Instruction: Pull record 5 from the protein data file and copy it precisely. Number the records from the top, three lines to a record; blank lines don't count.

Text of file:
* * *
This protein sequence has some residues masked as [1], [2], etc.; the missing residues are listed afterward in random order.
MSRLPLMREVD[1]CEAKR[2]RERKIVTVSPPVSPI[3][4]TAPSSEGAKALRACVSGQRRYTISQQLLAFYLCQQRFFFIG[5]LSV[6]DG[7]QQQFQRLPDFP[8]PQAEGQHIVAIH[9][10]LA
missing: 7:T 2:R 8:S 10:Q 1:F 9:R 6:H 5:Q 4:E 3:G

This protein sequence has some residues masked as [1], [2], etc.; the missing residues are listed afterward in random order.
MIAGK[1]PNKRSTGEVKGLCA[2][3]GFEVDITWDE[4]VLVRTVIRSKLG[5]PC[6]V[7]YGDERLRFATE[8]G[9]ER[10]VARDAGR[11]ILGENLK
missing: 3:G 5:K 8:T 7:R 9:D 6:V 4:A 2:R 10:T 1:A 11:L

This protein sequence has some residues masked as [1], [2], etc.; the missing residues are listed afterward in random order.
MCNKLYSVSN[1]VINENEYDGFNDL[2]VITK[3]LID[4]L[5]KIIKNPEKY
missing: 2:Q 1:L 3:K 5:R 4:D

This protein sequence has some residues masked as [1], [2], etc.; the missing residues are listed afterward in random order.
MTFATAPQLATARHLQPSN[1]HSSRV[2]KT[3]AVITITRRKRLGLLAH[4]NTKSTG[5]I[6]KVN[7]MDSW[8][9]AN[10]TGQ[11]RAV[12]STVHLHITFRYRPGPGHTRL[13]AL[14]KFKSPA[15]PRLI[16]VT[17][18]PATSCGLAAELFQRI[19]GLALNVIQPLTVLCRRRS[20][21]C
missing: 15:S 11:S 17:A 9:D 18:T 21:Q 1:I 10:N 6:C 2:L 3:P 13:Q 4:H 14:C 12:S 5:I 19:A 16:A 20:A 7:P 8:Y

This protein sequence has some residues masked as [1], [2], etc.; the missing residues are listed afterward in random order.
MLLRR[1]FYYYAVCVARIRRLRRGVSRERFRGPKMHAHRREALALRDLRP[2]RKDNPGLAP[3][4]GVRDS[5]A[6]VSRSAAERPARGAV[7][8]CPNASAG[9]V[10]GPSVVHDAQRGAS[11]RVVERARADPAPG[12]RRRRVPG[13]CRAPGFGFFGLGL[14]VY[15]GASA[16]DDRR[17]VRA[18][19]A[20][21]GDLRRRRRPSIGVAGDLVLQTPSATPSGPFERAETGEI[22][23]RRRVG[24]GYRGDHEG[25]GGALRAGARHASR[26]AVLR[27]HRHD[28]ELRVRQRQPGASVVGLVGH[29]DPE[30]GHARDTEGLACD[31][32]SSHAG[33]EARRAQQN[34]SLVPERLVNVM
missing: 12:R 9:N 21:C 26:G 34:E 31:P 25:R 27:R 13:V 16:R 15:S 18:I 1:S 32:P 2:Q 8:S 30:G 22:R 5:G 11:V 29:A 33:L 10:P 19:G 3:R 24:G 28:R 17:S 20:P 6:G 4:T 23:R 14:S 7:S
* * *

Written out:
This protein sequence has some residues masked as [1], [2], etc.; the missing residues are listed afterward in random order.
MLLRR[1]FYYYAVCVARIRRLRRGVSRERFRGPKMHAHRREALALRDLRP[2]RKDNPGLAP[3][4]GVRDS[5]A[6]VSRSAAERPARGAV[7][8]CPNASAG[9]V[10]GPSVVHDAQRGAS[11]RVVERARADPAPG[12]RRRRVPG[13]CRAPGFGFFGLGL[14]VY[15]GASA[16]DDRR[17]VRA[18][19]A[20][21]GDLRRRRRPSIGVAGDLVLQTPSATPSGPFERAETGEI[22][23]RRRVG[24]GYRGDHEG[25]GGALRAGARHASR[26]AVLR[27]HRHD[28]ELRVRQRQPGASVVGLVGH[29]DPE[30]GHARDTEGLACD[31][32]SSHAG[33]EARRAQQN[34]SLVPERLVNVM
missing: 12:R 9:N 21:C 26:G 34:E 31:P 25:R 27:R 13:V 16:R 15:S 18:I 1:S 32:P 2:Q 8:S 30:G 22:R 5:G 11:V 29:A 33:L 10:P 19:G 3:R 24:G 28:R 17:S 20:P 6:G 4:T 23:R 14:S 7:S